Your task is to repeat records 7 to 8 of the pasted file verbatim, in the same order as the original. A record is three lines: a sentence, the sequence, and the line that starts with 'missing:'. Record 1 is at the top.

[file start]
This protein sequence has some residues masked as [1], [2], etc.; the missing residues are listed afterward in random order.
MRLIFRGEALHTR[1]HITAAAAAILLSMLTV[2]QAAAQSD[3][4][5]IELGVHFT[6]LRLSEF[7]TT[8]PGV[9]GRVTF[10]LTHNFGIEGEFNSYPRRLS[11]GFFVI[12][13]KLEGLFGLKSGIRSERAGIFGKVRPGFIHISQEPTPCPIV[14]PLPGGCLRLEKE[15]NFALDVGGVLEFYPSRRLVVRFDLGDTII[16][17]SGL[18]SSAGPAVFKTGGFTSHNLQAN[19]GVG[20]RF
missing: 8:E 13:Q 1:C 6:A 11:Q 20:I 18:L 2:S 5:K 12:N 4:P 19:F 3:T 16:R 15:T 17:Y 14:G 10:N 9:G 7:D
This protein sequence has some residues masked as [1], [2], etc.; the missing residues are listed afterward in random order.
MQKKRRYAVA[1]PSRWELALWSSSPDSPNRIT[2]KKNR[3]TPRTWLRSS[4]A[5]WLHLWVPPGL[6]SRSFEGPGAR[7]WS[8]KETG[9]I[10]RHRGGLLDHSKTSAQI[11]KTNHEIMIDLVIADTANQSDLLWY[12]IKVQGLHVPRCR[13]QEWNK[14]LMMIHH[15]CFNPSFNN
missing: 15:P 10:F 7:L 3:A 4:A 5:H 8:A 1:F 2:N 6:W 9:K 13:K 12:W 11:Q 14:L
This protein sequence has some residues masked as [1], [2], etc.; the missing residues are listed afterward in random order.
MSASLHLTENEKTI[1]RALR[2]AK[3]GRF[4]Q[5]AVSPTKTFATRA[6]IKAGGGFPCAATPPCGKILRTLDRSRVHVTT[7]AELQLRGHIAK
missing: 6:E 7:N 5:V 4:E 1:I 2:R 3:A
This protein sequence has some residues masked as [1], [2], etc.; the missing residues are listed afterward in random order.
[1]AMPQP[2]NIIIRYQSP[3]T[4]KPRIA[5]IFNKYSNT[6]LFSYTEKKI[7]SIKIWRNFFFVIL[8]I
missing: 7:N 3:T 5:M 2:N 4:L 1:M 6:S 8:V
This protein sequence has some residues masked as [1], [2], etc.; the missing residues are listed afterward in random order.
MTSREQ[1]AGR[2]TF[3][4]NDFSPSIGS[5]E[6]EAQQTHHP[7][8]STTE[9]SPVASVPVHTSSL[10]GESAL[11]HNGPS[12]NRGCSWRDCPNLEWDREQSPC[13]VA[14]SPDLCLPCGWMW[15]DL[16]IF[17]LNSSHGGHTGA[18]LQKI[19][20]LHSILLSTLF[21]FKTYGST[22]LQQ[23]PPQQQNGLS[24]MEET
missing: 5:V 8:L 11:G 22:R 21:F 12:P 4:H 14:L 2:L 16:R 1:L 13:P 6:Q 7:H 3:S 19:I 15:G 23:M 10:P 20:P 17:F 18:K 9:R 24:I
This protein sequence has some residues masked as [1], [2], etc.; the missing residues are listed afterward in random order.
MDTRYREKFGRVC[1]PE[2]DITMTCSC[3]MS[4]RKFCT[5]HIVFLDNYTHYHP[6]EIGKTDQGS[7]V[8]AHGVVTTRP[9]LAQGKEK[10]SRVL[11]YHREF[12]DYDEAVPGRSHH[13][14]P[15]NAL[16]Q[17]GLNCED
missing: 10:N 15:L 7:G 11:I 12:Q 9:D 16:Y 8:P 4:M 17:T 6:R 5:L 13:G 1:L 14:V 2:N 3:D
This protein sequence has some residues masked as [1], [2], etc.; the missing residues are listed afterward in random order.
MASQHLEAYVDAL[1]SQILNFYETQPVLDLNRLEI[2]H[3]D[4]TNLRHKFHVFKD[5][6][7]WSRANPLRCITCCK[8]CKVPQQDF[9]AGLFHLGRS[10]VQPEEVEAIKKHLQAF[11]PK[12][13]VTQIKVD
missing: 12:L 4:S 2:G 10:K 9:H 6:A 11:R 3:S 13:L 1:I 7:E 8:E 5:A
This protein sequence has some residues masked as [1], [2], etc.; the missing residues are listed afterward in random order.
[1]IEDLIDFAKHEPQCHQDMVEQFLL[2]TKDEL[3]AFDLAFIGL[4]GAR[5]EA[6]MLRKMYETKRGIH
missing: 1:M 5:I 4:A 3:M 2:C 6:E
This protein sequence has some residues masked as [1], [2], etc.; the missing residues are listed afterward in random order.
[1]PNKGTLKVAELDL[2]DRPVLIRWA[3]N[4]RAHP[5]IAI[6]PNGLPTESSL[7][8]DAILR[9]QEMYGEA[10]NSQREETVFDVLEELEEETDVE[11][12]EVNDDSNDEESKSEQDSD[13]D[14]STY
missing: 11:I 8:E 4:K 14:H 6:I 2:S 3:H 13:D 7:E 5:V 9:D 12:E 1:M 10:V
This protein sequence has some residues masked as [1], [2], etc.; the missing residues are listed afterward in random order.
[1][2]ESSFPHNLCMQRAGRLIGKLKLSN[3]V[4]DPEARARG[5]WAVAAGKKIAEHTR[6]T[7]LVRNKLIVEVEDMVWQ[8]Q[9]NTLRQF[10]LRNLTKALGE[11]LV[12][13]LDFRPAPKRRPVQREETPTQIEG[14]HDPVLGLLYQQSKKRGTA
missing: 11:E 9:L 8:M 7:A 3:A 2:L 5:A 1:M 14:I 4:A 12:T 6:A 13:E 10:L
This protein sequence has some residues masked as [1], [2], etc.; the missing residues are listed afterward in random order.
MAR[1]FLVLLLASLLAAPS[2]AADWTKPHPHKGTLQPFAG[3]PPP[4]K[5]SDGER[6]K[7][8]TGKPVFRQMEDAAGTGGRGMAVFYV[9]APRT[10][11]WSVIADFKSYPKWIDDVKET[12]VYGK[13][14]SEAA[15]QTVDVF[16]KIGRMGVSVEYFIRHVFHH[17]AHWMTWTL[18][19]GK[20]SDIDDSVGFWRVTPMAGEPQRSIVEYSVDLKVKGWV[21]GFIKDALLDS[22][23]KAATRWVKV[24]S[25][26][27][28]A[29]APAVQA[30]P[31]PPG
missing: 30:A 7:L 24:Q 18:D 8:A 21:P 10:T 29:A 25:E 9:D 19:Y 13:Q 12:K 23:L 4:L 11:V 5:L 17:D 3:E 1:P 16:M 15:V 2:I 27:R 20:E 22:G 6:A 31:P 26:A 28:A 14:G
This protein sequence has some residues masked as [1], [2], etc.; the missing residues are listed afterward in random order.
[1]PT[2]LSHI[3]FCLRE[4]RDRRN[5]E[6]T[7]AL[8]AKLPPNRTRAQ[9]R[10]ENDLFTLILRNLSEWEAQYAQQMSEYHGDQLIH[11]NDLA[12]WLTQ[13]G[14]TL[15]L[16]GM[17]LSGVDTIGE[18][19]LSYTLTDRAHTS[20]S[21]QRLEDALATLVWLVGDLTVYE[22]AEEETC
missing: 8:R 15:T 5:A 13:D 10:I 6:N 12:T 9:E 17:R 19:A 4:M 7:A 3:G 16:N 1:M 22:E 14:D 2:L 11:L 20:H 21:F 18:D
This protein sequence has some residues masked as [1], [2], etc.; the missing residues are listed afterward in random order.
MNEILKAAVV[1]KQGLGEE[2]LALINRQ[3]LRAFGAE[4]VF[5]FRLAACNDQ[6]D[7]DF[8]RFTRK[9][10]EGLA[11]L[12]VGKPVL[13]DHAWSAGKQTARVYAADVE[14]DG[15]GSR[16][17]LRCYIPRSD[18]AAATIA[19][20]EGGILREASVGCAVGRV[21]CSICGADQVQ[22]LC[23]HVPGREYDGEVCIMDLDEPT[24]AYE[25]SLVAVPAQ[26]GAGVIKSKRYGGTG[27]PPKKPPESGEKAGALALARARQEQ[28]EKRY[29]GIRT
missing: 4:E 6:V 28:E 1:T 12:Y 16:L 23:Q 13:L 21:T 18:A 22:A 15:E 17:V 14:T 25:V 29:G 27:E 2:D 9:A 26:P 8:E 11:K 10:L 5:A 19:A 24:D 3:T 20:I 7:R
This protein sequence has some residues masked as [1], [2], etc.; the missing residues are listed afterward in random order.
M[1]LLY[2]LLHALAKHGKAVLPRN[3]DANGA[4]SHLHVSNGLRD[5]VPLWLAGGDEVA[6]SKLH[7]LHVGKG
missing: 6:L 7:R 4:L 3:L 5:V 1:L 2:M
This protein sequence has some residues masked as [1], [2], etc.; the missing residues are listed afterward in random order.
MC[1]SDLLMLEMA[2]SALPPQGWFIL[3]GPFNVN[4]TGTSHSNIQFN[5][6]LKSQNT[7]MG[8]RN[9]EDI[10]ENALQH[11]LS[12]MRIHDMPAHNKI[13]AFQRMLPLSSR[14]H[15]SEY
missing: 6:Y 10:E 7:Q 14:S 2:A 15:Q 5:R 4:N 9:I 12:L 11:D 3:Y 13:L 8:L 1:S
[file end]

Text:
This protein sequence has some residues masked as [1], [2], etc.; the missing residues are listed afterward in random order.
MASQHLEAYVDAL[1]SQILNFYETQPVLDLNRLEI[2]H[3]D[4]TNLRHKFHVFKD[5][6][7]WSRANPLRCITCCK[8]CKVPQQDF[9]AGLFHLGRS[10]VQPEEVEAIKKHLQAF[11]PK[12][13]VTQIKVD
missing: 12:L 4:S 2:G 10:K 9:H 6:A 11:R 3:S 13:L 1:I 7:E 8:E 5:A
This protein sequence has some residues masked as [1], [2], etc.; the missing residues are listed afterward in random order.
[1]IEDLIDFAKHEPQCHQDMVEQFLL[2]TKDEL[3]AFDLAFIGL[4]GAR[5]EA[6]MLRKMYETKRGIH
missing: 1:M 5:I 4:A 3:M 2:C 6:E